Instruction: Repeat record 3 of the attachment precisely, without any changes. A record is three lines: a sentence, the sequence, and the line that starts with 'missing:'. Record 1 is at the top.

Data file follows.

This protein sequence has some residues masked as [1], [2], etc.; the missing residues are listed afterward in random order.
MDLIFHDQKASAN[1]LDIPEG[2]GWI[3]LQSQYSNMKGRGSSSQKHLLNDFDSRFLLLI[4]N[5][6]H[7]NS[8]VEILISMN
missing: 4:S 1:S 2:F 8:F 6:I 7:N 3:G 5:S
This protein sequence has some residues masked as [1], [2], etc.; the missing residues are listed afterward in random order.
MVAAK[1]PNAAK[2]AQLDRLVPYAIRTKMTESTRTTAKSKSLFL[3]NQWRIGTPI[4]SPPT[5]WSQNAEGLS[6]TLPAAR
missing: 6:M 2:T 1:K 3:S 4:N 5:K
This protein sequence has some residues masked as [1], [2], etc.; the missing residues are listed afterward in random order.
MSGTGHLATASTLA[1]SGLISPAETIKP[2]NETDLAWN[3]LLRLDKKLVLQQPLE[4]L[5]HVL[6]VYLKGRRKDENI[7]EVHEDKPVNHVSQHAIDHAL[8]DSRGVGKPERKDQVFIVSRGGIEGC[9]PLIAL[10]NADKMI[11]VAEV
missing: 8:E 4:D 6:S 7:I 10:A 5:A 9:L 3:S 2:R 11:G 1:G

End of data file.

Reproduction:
This protein sequence has some residues masked as [1], [2], etc.; the missing residues are listed afterward in random order.
MSGTGHLATASTLA[1]SGLISPAETIKP[2]NETDLAWN[3]LLRLDKKLVLQQPLE[4]L[5]HVL[6]VYLKGRRKDENI[7]EVHEDKPVNHVSQHAIDHAL[8]DSRGVGKPERKDQVFIVSRGGIEGC[9]PLIAL[10]NADKMI[11]VAEV
missing: 8:E 4:D 6:S 7:I 10:A 5:A 9:L 3:S 2:R 11:G 1:G